Amazon’s agreement to buy three blocks in the Denny Triangle and build three towers, each with 1 million square feet of office space, is a project any city would envy at any time. Coming while the general economy is still struggling to heal from the Great Recession — a bust that vaporized Washington Mutual, one of downtown Seattle’s most important corporate headquarters — it’s breathtaking.
To be sure, if every major plan ever noodled over, permitted or announced actually happened, many American skylines would look like New York or Chicago. One could almost say that about the grand plans for the Denny Triangle that went “poof” with the collapse four years ago.
Still, this is not a speculative project. It’s backed by a headquarters company that has already filled up its expansive new urban campus adjacent to downtown in South Lake Union. Amazon has the capital and the need to make this real. It’s a tremendous vote of confidence in Seattle, a sign of how much real headquarters of big companies matter (as opposed to “suitcase headquarters” with few jobs) and an urban-reset project in a walkable, transit-oriented area.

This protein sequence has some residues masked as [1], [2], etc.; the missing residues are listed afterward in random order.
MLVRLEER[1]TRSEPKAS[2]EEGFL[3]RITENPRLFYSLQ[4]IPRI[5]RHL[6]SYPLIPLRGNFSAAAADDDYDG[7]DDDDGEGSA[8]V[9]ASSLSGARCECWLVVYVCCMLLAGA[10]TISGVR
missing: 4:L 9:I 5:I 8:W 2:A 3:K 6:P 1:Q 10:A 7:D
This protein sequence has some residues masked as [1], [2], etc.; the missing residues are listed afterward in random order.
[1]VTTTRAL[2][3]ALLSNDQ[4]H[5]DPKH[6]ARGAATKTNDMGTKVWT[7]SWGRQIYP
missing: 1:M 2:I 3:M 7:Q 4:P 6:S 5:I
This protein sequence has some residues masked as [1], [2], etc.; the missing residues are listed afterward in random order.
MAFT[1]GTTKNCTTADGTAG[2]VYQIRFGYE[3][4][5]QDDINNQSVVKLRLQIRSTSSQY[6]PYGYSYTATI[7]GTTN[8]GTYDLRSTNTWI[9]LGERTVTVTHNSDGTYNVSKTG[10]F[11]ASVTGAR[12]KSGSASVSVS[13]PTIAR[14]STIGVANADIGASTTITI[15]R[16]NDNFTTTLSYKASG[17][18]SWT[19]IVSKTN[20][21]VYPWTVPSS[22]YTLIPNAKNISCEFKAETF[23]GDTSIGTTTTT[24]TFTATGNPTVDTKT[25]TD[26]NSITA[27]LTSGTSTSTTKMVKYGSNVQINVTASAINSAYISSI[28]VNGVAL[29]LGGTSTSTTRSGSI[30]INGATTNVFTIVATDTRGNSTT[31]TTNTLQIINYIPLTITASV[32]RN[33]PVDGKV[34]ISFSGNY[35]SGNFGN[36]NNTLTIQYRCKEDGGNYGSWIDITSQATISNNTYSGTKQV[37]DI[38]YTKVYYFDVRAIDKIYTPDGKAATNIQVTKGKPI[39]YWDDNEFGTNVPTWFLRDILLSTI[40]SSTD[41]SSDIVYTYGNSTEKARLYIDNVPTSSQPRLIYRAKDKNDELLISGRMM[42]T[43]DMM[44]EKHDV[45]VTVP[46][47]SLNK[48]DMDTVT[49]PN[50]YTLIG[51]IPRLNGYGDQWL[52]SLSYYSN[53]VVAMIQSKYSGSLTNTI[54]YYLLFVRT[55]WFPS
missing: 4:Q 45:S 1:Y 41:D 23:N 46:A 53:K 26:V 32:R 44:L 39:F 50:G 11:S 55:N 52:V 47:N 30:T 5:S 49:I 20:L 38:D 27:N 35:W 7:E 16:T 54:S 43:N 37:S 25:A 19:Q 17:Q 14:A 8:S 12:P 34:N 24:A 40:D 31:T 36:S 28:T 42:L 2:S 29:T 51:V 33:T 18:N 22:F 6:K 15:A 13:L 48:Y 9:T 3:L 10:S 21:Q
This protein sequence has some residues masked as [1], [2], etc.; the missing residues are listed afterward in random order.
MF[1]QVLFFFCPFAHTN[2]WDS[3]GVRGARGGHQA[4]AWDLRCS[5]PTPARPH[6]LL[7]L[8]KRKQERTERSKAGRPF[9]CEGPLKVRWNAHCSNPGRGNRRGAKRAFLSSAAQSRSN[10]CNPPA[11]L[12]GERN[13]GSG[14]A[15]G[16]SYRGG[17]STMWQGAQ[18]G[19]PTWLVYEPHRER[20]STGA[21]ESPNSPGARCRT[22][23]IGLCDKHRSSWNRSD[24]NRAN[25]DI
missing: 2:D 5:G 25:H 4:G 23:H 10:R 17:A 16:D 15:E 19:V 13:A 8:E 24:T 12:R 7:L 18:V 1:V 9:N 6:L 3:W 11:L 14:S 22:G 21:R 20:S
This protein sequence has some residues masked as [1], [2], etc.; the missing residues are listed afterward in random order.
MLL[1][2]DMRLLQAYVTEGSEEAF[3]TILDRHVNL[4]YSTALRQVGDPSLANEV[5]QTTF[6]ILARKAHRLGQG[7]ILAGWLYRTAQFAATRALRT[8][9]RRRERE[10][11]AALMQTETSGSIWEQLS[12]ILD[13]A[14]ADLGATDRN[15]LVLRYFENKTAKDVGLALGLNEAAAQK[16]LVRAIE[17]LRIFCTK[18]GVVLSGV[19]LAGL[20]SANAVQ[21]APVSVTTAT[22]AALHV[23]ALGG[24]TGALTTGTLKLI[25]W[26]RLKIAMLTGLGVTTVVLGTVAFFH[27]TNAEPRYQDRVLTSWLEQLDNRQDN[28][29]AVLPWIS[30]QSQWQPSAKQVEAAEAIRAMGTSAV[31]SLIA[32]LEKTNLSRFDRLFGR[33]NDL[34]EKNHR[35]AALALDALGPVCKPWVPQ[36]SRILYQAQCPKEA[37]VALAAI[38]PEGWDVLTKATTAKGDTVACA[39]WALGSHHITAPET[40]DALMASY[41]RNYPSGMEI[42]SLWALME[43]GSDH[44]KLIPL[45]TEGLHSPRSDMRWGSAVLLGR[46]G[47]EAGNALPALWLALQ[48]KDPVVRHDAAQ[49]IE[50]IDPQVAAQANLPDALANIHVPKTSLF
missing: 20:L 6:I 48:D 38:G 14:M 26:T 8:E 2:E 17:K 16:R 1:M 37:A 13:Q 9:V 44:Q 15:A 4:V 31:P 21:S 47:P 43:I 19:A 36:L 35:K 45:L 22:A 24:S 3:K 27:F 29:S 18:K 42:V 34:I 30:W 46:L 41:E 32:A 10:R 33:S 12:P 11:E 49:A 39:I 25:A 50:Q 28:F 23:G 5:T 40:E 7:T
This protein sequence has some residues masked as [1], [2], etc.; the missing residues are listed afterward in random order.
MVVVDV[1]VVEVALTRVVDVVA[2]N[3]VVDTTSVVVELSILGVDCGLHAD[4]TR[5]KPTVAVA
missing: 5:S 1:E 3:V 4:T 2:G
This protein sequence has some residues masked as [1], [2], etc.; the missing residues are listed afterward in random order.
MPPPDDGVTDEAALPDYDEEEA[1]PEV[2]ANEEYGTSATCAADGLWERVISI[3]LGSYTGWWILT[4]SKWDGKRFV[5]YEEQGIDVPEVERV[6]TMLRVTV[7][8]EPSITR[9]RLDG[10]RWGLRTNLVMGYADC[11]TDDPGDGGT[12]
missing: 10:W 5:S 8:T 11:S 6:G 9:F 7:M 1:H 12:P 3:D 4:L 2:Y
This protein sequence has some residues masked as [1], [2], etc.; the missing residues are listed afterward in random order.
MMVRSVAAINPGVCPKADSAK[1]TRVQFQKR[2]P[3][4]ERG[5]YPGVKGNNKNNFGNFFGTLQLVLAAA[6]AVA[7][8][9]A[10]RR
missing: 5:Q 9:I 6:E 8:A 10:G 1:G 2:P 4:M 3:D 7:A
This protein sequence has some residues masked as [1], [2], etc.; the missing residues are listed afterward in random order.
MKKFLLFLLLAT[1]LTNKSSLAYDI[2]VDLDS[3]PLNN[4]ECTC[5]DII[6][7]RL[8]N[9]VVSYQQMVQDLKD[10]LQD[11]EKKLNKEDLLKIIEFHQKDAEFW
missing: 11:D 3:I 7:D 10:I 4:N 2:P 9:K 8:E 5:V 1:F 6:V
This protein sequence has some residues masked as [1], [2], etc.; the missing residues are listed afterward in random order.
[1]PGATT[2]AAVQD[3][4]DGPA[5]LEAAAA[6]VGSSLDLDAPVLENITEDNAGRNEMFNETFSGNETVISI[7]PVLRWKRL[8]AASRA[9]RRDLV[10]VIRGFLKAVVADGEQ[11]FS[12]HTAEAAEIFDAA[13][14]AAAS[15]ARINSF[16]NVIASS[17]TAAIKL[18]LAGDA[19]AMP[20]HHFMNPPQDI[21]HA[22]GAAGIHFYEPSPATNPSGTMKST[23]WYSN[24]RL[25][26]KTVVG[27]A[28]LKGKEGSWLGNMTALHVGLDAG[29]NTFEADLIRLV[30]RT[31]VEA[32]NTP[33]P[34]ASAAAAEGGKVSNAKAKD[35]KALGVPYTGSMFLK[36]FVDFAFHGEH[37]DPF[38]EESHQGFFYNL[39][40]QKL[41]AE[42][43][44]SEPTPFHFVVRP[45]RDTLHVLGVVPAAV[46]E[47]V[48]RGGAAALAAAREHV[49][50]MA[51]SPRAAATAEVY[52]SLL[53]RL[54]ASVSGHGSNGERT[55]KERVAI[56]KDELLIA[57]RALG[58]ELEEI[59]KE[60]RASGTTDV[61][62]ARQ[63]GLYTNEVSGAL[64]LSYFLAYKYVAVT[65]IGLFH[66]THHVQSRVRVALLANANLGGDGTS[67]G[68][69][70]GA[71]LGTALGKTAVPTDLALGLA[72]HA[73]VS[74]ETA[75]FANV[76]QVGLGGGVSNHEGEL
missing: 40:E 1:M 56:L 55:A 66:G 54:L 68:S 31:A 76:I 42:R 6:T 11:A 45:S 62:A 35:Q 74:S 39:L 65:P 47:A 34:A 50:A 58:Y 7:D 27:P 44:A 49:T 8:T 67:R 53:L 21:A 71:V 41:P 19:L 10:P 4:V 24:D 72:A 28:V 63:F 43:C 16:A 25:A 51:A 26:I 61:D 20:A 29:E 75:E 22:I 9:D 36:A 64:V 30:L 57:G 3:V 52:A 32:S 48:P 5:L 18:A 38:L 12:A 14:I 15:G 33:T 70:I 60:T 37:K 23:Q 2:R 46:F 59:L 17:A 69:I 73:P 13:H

It’s also safe to acknowledge the disasters that did not befall us, one being a commercial real-estate meltdown on a scale with the residential collapse. In the worst part of the financial panic and Great Recession, this seemed like a real possibility. It didn’t happen, at least on a large scale and not in Seattle. Along with what appears to be a serious shot at an NBA arena downtown and a new team, this deal shows how the city continues to show its resiliency.
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Today’s Econ Haiku:
Ayer saved Alaska
Showed the best in CEOs
Happy landings, Bill